Scheuermann disease manifests in adolescence and is slightly more common among boys. It probably represents a group of diseases with similar symptoms, but etiology and pathogenesis are uncertain. It may result from osteochondritis of the upper and lower cartilaginous vertebral end plates or trauma. Some cases are familial.
Most patients present with a round-shouldered posture and they may have persistent low-grade backache. Some have an appearance similar to people with Marfan syndrome; trunk and limb length are disproportionate. Normal thoracic kyphosis is increased diffusely or locally.
Some cases are recognized during routine screening for spinal deformity at school. Lateral spinal x-rays confirm the diagnosis of Scheuermann disease by showing anterior wedging of ≥ 5° of 3 or more consecutive vertebral bodies, usually in the lower thoracic and upper lumbar regions. Later, the end plates become irregular and sclerotic. Spinal misalignment is predominantly kyphotic but is sometimes partly scoliotic.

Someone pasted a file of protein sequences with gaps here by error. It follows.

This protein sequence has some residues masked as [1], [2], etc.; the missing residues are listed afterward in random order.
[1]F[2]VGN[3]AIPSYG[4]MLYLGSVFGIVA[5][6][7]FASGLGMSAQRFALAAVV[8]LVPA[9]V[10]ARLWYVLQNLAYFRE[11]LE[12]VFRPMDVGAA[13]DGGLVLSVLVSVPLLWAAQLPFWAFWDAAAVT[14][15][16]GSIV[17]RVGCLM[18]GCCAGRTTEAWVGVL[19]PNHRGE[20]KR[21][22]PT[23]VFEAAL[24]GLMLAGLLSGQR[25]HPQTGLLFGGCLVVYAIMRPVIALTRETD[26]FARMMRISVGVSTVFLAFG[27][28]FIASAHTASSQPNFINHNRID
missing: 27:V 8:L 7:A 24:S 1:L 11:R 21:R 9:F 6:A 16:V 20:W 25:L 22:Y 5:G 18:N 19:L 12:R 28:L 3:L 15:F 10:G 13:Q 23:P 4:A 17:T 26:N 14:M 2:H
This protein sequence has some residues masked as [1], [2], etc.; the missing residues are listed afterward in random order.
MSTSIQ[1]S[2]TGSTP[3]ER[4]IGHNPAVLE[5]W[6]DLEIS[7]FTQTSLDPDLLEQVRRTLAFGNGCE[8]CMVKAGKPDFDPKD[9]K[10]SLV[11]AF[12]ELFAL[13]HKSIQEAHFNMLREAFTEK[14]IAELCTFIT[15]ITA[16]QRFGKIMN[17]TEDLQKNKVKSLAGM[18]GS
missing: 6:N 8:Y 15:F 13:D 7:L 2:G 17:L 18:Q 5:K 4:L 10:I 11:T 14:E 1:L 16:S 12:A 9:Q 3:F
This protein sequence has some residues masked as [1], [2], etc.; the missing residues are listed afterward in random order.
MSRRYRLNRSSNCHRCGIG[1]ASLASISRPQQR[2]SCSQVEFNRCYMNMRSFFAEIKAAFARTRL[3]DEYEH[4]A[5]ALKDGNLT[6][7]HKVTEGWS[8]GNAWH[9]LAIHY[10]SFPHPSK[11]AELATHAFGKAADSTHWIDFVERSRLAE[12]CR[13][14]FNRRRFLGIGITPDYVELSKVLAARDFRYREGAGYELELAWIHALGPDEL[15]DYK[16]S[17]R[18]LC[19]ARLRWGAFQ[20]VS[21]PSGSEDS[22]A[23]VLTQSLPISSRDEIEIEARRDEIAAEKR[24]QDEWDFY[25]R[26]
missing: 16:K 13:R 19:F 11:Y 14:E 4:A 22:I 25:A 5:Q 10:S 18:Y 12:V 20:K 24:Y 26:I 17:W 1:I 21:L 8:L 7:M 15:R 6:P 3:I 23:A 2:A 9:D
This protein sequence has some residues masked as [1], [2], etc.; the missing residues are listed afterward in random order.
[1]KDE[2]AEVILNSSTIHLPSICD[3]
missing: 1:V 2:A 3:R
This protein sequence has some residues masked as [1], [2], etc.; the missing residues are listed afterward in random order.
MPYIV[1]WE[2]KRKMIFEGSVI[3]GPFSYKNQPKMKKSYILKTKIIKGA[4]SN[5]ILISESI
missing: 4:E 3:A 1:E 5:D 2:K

In atypical cases, generalized skeletal dysplasia must be excluded by x-ray skeletal survey, and, if suspected on clinical grounds, spinal tuberculosis must be excluded by CT or MRI.
The course is mild but long, often lasting several years (although duration varies greatly). Trivial spinal misalignment often persists after the disorder has become quiescent.
Mild, nonprogressive disease can be treated by reducing weight-bearing stress and by avoiding strenuous activity. Occasionally, when kyphosis is more severe, a spinal brace or rest with recumbency on a rigid bed is indicated.
Rarely, progressive cases require surgical stabilization and correction of misalignment.